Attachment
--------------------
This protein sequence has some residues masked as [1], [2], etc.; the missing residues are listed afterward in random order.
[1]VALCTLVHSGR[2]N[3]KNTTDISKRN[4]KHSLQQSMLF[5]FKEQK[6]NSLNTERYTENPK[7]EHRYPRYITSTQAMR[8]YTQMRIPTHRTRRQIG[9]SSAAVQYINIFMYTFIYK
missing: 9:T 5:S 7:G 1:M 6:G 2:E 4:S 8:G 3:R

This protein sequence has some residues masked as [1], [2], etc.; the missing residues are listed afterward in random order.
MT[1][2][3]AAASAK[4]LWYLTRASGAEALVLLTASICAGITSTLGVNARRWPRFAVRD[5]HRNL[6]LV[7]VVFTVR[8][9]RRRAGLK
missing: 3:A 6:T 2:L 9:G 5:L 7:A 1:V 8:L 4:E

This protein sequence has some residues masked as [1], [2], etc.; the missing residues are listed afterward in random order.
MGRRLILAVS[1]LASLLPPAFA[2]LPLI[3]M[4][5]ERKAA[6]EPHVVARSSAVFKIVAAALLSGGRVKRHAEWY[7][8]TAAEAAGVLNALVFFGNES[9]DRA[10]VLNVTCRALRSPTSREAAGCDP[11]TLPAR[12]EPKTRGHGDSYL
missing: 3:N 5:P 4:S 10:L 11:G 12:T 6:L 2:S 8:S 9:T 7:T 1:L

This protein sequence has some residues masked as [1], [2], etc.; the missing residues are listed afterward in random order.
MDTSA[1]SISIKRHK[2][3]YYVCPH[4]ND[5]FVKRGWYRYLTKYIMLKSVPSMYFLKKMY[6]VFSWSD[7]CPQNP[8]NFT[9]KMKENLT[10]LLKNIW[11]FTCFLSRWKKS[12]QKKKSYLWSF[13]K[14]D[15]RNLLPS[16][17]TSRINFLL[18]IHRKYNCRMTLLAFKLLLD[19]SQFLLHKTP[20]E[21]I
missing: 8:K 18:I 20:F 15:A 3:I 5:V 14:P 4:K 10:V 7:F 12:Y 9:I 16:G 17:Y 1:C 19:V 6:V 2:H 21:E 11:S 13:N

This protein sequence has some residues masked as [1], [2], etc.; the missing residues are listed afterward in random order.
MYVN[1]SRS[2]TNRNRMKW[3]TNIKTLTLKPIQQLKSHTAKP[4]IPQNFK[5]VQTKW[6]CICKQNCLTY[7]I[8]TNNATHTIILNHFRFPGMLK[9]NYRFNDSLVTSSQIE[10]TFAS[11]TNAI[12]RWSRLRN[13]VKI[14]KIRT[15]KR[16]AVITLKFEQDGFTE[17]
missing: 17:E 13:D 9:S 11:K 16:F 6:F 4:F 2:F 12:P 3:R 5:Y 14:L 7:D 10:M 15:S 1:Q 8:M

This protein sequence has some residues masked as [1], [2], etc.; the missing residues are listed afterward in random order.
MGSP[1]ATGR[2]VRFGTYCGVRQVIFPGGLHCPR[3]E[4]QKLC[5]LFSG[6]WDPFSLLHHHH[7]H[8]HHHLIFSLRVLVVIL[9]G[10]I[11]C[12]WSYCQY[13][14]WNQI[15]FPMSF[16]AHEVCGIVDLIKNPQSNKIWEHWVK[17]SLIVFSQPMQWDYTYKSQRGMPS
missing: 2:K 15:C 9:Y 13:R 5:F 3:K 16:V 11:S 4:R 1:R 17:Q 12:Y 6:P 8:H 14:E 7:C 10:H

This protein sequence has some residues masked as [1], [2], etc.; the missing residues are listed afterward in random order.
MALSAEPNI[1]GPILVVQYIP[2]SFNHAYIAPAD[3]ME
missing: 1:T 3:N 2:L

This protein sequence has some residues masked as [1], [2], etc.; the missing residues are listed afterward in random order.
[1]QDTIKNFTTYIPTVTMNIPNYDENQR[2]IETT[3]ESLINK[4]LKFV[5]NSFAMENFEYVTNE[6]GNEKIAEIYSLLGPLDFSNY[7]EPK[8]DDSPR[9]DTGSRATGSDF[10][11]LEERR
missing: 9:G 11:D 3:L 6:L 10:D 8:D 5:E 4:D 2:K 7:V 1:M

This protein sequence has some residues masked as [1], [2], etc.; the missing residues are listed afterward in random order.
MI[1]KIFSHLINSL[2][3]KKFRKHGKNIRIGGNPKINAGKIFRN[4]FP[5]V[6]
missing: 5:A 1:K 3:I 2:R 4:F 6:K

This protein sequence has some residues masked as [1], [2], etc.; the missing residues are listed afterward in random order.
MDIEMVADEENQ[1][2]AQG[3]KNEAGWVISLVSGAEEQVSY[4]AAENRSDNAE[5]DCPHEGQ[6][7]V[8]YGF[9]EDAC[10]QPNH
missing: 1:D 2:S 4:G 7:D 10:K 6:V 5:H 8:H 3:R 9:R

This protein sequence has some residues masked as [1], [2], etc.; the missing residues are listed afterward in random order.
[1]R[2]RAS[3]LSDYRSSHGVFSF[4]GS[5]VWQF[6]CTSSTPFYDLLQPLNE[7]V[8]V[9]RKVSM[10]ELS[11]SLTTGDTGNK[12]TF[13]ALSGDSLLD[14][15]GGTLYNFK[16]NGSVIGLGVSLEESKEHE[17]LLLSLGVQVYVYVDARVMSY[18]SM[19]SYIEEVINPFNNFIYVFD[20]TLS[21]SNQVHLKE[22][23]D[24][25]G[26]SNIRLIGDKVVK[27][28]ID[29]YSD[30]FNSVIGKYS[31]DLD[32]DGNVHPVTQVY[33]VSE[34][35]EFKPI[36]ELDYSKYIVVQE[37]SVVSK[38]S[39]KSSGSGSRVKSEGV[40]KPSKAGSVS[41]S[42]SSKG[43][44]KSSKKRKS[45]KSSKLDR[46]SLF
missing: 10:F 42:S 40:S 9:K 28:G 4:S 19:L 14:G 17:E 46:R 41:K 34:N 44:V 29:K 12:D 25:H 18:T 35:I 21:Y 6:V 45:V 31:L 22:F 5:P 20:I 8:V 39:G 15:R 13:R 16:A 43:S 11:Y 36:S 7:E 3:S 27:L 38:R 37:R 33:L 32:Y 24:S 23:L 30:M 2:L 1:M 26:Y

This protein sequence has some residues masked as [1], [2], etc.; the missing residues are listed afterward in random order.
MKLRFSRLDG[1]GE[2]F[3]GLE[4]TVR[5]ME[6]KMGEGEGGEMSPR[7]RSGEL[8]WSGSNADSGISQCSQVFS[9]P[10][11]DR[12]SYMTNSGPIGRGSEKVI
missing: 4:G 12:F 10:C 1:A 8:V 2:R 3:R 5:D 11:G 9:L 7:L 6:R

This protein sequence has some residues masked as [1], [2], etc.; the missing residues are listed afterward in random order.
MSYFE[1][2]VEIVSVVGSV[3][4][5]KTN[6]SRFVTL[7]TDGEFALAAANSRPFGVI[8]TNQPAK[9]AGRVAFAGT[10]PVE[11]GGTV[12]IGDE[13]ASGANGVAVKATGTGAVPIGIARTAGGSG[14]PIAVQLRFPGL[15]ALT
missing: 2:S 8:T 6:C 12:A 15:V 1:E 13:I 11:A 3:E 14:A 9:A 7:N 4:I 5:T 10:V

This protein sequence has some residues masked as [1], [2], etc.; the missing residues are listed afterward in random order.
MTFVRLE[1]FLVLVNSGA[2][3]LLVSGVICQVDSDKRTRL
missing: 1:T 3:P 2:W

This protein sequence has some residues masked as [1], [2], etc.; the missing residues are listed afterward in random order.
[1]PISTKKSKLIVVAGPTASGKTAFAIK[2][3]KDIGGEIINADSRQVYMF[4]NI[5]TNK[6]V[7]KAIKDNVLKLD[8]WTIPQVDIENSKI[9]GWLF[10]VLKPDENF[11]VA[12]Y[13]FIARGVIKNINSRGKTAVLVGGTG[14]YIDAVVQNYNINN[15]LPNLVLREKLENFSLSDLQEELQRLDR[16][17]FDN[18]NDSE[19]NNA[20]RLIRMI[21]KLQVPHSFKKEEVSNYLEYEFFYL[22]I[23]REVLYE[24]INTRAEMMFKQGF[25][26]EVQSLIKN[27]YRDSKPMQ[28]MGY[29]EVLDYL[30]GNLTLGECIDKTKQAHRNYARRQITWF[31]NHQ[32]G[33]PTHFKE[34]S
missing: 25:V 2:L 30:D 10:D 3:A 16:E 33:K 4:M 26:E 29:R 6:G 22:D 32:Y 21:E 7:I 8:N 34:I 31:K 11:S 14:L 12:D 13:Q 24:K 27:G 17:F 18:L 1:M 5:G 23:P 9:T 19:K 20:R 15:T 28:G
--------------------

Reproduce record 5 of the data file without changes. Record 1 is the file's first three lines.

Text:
This protein sequence has some residues masked as [1], [2], etc.; the missing residues are listed afterward in random order.
MYVN[1]SRS[2]TNRNRMKW[3]TNIKTLTLKPIQQLKSHTAKP[4]IPQNFK[5]VQTKW[6]CICKQNCLTY[7]I[8]TNNATHTIILNHFRFPGMLK[9]NYRFNDSLVTSSQIE[10]TFAS[11]TNAI[12]RWSRLRN[13]VKI[14]KIRT[15]KR[16]AVITLKFEQDGFTE[17]
missing: 17:E 13:D 9:S 11:K 16:F 6:F 4:F 2:F 12:P 3:R 5:Y 14:L 7:D 10:M 15:S 1:Q 8:M